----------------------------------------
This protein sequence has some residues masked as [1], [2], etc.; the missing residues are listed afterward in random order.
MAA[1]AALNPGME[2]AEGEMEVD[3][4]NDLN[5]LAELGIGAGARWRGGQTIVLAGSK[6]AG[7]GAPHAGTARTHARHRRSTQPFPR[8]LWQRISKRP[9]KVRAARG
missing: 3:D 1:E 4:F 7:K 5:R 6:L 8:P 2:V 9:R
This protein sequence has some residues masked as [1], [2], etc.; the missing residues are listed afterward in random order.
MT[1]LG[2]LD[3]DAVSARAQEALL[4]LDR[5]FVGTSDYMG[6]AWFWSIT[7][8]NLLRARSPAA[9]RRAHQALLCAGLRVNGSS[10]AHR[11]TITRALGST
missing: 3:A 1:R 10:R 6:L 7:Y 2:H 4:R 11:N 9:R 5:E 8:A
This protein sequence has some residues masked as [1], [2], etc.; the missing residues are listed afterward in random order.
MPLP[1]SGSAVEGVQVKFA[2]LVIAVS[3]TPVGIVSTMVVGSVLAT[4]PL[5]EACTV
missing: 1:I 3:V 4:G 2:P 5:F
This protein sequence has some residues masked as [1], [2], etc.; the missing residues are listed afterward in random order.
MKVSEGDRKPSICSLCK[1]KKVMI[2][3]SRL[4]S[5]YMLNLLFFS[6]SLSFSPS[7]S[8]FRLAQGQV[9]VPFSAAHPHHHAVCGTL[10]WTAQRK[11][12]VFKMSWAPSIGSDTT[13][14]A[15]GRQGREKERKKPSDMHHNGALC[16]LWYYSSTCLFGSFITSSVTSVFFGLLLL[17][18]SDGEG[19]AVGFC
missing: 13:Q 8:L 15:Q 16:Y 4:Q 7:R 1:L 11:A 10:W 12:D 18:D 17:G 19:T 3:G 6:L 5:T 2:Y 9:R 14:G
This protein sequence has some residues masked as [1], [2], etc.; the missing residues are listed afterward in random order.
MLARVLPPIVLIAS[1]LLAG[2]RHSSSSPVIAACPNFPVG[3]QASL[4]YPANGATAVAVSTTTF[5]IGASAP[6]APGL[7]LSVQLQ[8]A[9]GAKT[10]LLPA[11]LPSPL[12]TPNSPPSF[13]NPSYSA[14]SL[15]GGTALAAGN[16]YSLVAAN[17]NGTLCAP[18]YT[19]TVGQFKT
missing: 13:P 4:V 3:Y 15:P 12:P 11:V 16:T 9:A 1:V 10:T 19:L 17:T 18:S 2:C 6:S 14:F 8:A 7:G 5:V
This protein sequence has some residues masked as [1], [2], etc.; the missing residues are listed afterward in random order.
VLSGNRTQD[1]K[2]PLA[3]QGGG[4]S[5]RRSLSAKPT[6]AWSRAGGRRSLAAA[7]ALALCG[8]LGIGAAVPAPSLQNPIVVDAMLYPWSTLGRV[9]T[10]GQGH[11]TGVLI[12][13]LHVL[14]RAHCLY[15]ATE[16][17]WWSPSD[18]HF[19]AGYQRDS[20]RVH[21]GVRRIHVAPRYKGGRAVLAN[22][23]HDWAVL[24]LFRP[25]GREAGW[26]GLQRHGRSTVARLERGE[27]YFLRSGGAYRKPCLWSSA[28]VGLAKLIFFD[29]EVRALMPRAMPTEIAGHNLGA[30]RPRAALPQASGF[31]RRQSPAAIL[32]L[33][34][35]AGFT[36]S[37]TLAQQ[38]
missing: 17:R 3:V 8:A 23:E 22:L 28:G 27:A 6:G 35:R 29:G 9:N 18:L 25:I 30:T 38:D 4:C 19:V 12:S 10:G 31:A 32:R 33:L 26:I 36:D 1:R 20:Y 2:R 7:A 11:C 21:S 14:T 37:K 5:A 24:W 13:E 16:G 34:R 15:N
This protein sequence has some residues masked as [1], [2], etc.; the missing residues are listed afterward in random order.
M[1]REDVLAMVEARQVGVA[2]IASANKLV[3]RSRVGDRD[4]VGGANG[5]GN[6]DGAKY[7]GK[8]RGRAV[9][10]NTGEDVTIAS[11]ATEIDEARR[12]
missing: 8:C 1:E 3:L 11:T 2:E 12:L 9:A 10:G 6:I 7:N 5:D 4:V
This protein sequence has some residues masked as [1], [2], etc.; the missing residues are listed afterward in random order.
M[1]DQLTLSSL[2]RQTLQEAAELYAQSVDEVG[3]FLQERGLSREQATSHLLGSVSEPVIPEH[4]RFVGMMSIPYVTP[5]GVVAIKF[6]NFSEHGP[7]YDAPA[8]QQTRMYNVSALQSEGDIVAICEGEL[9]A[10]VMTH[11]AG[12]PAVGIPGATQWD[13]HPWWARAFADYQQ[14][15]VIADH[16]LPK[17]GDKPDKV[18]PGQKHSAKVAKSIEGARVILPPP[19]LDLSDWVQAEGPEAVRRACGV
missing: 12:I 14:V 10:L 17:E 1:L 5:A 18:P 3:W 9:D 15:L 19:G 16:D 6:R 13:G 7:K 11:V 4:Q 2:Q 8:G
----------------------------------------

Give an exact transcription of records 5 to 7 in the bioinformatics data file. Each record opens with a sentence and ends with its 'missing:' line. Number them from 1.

This protein sequence has some residues masked as [1], [2], etc.; the missing residues are listed afterward in random order.
MLARVLPPIVLIAS[1]LLAG[2]RHSSSSPVIAACPNFPVG[3]QASL[4]YPANGATAVAVSTTTF[5]IGASAP[6]APGL[7]LSVQLQ[8]A[9]GAKT[10]LLPA[11]LPSPL[12]TPNSPPSF[13]NPSYSA[14]SL[15]GGTALAAGN[16]YSLVAAN[17]NGTLCAP[18]YT[19]TVGQFKT
missing: 13:P 4:V 3:Y 15:P 12:P 11:V 16:T 9:A 1:V 10:T 19:L 17:T 18:S 2:C 6:S 14:F 8:A 7:G 5:V
This protein sequence has some residues masked as [1], [2], etc.; the missing residues are listed afterward in random order.
VLSGNRTQD[1]K[2]PLA[3]QGGG[4]S[5]RRSLSAKPT[6]AWSRAGGRRSLAAA[7]ALALCG[8]LGIGAAVPAPSLQNPIVVDAMLYPWSTLGRV[9]T[10]GQGH[11]TGVLI[12][13]LHVL[14]RAHCLY[15]ATE[16][17]WWSPSD[18]HF[19]AGYQRDS[20]RVH[21]GVRRIHVAPRYKGGRAVLAN[22][23]HDWAVL[24]LFRP[25]GREAGW[26]GLQRHGRSTVARLERGE[27]YFLRSGGAYRKPCLWSSA[28]VGLAKLIFFD[29]EVRALMPRAMPTEIAGHNLGA[30]RPRAALPQASGF[31]RRQSPAAIL[32]L[33][34][35]AGFT[36]S[37]TLAQQ[38]
missing: 17:R 3:V 8:A 23:E 22:L 28:G 27:A 6:G 35:R 29:G 9:N 18:L 25:I 30:T 38:D 4:C 19:V 12:S 10:G 31:A 32:R 33:L 26:I 36:D 1:R 20:Y 2:R 7:A 11:C 21:S 14:T 37:K 5:A 24:W 13:E 16:G 34:R 15:N
This protein sequence has some residues masked as [1], [2], etc.; the missing residues are listed afterward in random order.
M[1]REDVLAMVEARQVGVA[2]IASANKLV[3]RSRVGDRD[4]VGGANG[5]GN[6]DGAKY[7]GK[8]RGRAV[9][10]NTGEDVTIAS[11]ATEIDEARR[12]
missing: 8:C 1:E 3:L 11:T 2:E 12:L 9:A 10:G 6:I 7:N 5:D 4:V